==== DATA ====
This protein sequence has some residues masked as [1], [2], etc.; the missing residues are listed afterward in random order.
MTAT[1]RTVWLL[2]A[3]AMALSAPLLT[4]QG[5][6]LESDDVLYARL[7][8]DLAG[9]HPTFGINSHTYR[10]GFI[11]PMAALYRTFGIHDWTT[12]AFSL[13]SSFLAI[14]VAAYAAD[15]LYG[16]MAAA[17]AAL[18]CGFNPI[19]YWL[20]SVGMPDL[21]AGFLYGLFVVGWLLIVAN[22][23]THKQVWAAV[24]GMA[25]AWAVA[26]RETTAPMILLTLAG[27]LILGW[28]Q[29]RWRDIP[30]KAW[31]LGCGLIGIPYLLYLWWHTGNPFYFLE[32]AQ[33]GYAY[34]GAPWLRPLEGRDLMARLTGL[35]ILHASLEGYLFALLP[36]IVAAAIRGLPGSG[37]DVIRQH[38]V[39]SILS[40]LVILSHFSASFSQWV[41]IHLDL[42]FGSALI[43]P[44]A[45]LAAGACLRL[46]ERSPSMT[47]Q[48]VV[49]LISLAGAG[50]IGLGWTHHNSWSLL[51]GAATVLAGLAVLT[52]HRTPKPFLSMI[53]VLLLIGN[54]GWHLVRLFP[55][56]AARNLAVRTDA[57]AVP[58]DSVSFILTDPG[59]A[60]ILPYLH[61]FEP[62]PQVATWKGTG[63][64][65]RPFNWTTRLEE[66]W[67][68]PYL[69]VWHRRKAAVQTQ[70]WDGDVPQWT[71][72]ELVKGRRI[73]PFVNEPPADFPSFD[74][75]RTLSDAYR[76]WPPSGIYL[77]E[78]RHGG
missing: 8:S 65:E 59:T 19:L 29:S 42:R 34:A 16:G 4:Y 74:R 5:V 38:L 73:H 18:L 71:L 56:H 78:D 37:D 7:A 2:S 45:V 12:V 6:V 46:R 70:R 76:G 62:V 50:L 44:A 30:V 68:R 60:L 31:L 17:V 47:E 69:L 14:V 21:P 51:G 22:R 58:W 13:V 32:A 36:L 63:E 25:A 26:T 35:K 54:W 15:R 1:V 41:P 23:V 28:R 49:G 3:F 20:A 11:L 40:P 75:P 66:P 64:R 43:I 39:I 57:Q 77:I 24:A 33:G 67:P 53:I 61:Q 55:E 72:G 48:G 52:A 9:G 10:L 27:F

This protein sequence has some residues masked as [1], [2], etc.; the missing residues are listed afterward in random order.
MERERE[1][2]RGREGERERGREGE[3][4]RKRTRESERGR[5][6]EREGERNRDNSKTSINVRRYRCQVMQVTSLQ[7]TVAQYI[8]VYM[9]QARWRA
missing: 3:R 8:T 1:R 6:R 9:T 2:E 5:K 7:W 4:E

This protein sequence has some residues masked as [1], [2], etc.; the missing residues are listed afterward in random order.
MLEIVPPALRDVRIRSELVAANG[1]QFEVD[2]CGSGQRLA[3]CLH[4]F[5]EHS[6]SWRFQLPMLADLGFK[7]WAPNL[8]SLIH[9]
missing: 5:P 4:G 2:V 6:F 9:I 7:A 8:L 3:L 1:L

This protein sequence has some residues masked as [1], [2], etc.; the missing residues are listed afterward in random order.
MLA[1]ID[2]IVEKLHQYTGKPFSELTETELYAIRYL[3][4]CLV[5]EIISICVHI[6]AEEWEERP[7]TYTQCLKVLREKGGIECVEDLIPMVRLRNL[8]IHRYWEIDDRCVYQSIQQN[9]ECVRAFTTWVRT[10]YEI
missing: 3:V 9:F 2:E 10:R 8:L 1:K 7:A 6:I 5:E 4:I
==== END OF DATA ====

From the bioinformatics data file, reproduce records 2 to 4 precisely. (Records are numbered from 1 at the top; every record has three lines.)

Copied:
This protein sequence has some residues masked as [1], [2], etc.; the missing residues are listed afterward in random order.
MERERE[1][2]RGREGERERGREGE[3][4]RKRTRESERGR[5][6]EREGERNRDNSKTSINVRRYRCQVMQVTSLQ[7]TVAQYI[8]VYM[9]QARWRA
missing: 3:R 8:T 1:R 6:R 9:T 2:E 5:K 7:W 4:E

This protein sequence has some residues masked as [1], [2], etc.; the missing residues are listed afterward in random order.
MLEIVPPALRDVRIRSELVAANG[1]QFEVD[2]CGSGQRLA[3]CLH[4]F[5]EHS[6]SWRFQLPMLADLGFK[7]WAPNL[8]SLIH[9]
missing: 5:P 4:G 2:V 6:F 9:I 7:A 8:L 3:L 1:L

This protein sequence has some residues masked as [1], [2], etc.; the missing residues are listed afterward in random order.
MLA[1]ID[2]IVEKLHQYTGKPFSELTETELYAIRYL[3][4]CLV[5]EIISICVHI[6]AEEWEERP[7]TYTQCLKVLREKGGIECVEDLIPMVRLRNL[8]IHRYWEIDDRCVYQSIQQN[9]ECVRAFTTWVRT[10]YEI
missing: 3:V 9:F 2:E 10:R 8:L 1:K 7:A 6:I 5:E 4:I